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Wednesday, March 18, 2009


Whatever their record the Fish will be irritants in the East. They won 84 games last year but won the head-to-head 8-10. Their rotation and power keep them in games.

From the last thread:

If you really want to mention games where Hamels might have been overused:

- April 12 vs Cubs
Phils up 5-0 and bought out Hamels when he was already at 100 pitches (save 1 IP)

- May 15 vs. Braves
Phils were up 5-0 in the 7th inning yet Cholly ran him out there to 120 pitches for a meaningless CG (save 2 IP)

- June 16 vs Red Sox
Phils were 8-2 and Hamels needlessly pitched the 7th inning when he was at nearly 100 pitches (save 1 IP)

- July 3 vs. Braves
Phils were up 3-0 and Cholly again let Hamels needlessly try for a complete game (save 1 IP maybe 2)

- August 23 vs Dodgers
Phils were up 9-2 and let Hamels pitch the 7th innig (save 1 IP)

- Sept 2 vs Nats
Phils were up 4-0 and brought out Hamels for the 7th inning (save a whopping 1/3 IP)

So maybe the Phils could have saved about 10 IP (max 12 IP) from Hamels' workload but the reality is that they played in a bunch of close games last year with him on the mound because they just didn't score enough for him.

Don't really think Cholly abused Hamels' arm that much except for the needless 2 CGs against the Braves where the Phils could have deployed Condrey, Seanez, or one of their lesser relievers to wrap it up.

Hamels had a nice record but the Phils were only 19-14 in is starts. Solid but nothing spectular.

It really was the deep postseason run that added the mileage to his arm.

As for discussing the Verducci effect, the big thing isn't just the injuries but the poor performance in the following season by just about every on the list.

I thought some SABR folks questioned the evidence of a Verducci effect?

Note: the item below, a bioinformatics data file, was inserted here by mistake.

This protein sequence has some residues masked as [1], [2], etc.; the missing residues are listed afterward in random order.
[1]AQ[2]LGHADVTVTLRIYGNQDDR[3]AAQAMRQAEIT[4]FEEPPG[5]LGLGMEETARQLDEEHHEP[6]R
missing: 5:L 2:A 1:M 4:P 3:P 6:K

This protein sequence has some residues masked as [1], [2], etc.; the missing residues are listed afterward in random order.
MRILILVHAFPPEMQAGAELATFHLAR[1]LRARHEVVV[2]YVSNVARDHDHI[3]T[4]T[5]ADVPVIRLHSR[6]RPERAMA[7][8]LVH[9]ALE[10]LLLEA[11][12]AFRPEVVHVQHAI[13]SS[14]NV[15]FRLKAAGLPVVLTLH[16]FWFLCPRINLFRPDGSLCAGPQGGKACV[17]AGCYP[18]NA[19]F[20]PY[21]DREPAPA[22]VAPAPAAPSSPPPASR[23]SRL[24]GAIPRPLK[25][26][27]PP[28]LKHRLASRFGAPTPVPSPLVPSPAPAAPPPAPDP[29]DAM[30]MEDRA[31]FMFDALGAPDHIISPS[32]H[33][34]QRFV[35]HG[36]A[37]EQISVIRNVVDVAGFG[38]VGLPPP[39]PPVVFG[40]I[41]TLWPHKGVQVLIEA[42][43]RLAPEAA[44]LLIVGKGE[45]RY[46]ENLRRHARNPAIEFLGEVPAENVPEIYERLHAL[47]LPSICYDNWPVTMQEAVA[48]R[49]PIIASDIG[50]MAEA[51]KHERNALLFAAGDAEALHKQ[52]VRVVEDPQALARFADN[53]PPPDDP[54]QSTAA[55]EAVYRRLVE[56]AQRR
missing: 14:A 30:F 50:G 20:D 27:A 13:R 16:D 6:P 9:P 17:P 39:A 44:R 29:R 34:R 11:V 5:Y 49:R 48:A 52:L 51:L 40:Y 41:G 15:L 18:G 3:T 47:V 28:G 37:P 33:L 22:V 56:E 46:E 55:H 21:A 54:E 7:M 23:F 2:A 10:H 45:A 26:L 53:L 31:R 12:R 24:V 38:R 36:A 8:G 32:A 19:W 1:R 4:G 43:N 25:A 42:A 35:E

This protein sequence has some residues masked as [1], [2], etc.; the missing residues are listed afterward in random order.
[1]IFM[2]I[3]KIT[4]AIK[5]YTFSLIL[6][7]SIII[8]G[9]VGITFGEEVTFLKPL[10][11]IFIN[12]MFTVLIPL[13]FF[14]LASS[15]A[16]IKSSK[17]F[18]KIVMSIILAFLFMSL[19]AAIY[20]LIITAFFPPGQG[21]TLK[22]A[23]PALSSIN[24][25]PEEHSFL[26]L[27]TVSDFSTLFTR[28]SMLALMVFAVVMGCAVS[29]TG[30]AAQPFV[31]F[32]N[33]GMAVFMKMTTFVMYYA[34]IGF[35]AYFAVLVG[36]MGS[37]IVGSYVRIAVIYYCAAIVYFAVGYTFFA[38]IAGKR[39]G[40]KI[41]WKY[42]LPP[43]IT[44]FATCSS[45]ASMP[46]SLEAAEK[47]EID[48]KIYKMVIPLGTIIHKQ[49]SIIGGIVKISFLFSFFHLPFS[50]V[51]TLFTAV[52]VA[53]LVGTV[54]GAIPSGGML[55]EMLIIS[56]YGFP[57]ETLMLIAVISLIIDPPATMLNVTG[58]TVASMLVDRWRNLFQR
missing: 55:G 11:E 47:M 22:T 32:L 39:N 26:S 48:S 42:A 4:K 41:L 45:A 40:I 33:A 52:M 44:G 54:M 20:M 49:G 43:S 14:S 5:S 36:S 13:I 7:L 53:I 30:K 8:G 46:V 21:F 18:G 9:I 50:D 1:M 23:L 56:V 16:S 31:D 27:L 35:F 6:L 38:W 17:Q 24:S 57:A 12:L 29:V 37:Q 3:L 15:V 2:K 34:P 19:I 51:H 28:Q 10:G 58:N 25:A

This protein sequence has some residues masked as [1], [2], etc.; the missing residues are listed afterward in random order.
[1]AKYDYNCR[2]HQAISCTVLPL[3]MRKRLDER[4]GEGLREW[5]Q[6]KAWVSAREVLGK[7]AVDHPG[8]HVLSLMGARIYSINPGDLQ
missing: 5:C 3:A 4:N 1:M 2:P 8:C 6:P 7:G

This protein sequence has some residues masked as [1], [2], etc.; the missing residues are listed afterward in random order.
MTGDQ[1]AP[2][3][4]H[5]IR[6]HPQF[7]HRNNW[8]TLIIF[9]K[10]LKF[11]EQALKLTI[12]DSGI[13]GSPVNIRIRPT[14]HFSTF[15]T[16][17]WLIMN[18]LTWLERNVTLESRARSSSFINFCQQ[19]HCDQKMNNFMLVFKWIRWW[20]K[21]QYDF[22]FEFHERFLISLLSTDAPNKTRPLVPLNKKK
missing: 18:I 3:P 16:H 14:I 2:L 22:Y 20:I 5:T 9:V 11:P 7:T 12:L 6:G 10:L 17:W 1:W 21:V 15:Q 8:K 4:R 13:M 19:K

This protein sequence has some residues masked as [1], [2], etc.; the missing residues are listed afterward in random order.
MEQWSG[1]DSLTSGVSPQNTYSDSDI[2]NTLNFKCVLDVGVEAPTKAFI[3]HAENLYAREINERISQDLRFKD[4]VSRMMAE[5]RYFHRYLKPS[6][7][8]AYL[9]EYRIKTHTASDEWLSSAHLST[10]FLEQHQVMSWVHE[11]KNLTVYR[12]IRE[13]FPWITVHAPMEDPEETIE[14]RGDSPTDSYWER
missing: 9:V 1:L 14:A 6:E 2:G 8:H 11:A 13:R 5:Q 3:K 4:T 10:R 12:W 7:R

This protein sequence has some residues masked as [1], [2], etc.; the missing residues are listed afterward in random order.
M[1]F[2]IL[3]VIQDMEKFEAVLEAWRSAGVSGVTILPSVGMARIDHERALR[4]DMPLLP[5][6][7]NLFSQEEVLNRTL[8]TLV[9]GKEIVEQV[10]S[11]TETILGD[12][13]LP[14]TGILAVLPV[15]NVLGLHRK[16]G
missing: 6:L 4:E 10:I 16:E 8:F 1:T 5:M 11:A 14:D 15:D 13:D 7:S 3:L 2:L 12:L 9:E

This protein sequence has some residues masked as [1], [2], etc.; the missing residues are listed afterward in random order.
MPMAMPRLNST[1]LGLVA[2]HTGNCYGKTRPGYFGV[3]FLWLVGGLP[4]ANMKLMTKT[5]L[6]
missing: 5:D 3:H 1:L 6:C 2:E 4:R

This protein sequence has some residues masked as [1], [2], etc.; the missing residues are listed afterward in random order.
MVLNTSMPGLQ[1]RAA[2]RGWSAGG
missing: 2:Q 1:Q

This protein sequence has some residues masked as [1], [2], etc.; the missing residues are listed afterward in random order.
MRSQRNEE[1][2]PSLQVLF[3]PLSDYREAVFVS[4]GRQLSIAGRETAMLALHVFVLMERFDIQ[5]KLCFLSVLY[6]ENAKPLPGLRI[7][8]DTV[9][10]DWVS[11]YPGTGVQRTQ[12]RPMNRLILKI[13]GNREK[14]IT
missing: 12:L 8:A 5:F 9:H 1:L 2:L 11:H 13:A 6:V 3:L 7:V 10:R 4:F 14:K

With the weather the way that it is at this WBC game, I'd almost prefer if the teams flipped a coin for seeding. They are both moving on, so this game is fairly meaningless. No sense in anyone getting hurt.

20-30 years ago pitchers routinely threw 300 innings a season and despite that number being cut by almost 1/3, the number of pitching injuries hasn't really declined. Why?

I agree that there is some circumstantial support for this effect but it sometimes seems like people are gonna get injuries no matter what.

Given the result of the post-season, the gut was right in testing the limits of Cole's physical and mental endurance. He already had the desire.

Why are fans allowed to bring airhorns to ballgames?

Good question...that's just stupid.

Cole Hamels "mis-managed" in 2008. The need to find something to complain about is hilarious.

What a bunch sniveling, whining, jerks.

NEPP: The last pitcher to throw 300 innings was Steve Carlton in 1980. And the number of pitchers who burned out early after heavy workloads has always been fairly high. The ones who did it year after year are mostly Hall of Famers whose names you recognize. If you got back and look at innings-pitched leaders from the '30s and '40s, you'll see names you don't recognize like Pete Donohue and Van Lingle Mungo (OK, you might recognize that one because it's so melodious) -- guys who threw 300 innings at an early age and burned out fairly young.

One big difference: In the '50s, if you blew out your arm, you could make about the same salary down on the loading dock. Today you keep trying to come back, because there aren't many jobs that equal MLB pay.